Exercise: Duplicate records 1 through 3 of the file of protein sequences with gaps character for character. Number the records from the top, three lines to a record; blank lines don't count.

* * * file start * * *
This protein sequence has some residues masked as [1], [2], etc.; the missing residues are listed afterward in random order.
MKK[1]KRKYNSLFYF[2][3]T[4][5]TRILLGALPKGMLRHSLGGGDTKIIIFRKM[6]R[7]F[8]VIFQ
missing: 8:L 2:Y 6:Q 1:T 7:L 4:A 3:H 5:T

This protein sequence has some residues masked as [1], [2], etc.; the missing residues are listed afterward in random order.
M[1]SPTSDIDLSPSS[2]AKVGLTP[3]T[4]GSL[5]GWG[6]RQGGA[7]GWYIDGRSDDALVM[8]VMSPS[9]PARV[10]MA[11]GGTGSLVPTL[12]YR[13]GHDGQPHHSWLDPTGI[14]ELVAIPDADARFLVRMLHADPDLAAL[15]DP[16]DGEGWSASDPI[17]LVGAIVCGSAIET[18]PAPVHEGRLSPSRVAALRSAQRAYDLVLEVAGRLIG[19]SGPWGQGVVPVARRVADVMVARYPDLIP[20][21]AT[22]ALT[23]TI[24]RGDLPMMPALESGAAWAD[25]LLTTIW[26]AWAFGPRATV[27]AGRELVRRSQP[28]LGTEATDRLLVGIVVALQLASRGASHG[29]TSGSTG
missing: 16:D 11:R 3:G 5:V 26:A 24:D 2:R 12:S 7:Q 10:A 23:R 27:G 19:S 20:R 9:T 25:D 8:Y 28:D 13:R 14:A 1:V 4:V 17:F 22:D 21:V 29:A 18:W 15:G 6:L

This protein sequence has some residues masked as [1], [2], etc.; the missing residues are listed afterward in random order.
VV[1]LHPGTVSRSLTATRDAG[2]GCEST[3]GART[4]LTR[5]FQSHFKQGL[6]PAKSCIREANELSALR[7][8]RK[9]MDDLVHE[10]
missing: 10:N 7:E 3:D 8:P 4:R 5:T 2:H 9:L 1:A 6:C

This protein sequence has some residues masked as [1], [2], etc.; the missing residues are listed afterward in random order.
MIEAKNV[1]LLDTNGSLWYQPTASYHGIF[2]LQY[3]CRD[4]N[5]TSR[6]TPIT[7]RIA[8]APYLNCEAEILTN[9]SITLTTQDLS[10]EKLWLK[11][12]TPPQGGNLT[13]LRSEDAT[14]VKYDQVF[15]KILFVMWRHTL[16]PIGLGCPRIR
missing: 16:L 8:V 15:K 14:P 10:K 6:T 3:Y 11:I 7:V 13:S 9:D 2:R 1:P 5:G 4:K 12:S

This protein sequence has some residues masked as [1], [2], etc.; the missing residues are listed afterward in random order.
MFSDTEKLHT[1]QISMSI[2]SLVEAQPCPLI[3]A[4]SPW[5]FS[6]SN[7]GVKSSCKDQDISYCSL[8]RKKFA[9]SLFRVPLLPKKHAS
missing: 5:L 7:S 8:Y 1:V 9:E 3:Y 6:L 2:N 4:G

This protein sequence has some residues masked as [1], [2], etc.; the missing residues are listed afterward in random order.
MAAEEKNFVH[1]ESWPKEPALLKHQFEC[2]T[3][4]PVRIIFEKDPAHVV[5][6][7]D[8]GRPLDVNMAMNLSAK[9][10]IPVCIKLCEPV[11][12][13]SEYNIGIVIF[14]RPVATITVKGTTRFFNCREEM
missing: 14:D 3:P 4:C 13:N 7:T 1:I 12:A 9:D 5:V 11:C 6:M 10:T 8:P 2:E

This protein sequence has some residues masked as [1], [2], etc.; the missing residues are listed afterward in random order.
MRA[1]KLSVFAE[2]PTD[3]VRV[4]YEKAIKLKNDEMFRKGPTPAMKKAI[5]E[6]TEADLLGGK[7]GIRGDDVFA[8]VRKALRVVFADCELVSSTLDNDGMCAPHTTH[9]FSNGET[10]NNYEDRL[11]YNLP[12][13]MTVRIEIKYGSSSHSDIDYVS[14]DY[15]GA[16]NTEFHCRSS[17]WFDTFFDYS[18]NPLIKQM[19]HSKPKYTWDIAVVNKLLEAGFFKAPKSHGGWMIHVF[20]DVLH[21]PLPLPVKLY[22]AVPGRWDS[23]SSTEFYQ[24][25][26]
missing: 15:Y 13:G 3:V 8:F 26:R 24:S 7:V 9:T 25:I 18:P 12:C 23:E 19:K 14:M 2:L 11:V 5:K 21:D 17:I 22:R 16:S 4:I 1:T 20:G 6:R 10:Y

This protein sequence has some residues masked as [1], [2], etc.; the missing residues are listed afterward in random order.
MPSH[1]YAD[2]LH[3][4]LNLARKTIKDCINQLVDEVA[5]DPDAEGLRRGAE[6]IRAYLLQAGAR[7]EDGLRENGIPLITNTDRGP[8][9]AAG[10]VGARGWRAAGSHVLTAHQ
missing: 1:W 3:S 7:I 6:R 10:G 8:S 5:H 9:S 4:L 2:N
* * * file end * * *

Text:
This protein sequence has some residues masked as [1], [2], etc.; the missing residues are listed afterward in random order.
MKK[1]KRKYNSLFYF[2][3]T[4][5]TRILLGALPKGMLRHSLGGGDTKIIIFRKM[6]R[7]F[8]VIFQ
missing: 8:L 2:Y 6:Q 1:T 7:L 4:A 3:H 5:T

This protein sequence has some residues masked as [1], [2], etc.; the missing residues are listed afterward in random order.
M[1]SPTSDIDLSPSS[2]AKVGLTP[3]T[4]GSL[5]GWG[6]RQGGA[7]GWYIDGRSDDALVM[8]VMSPS[9]PARV[10]MA[11]GGTGSLVPTL[12]YR[13]GHDGQPHHSWLDPTGI[14]ELVAIPDADARFLVRMLHADPDLAAL[15]DP[16]DGEGWSASDPI[17]LVGAIVCGSAIET[18]PAPVHEGRLSPSRVAALRSAQRAYDLVLEVAGRLIG[19]SGPWGQGVVPVARRVADVMVARYPDLIP[20][21]AT[22]ALT[23]TI[24]RGDLPMMPALESGAAWAD[25]LLTTIW[26]AWAFGPRATV[27]AGRELVRRSQP[28]LGTEATDRLLVGIVVALQLASRGASHG[29]TSGSTG
missing: 16:D 11:R 3:G 5:V 26:A 24:D 2:R 12:S 7:Q 10:A 23:R 27:G 19:S 20:R 9:T 25:D 8:Y 28:D 13:R 14:A 1:V 4:V 17:F 22:D 21:V 29:A 18:W 15:G 6:L

This protein sequence has some residues masked as [1], [2], etc.; the missing residues are listed afterward in random order.
VV[1]LHPGTVSRSLTATRDAG[2]GCEST[3]GART[4]LTR[5]FQSHFKQGL[6]PAKSCIREANELSALR[7][8]RK[9]MDDLVHE[10]
missing: 10:N 7:E 3:D 8:P 4:R 5:T 2:H 9:L 1:A 6:C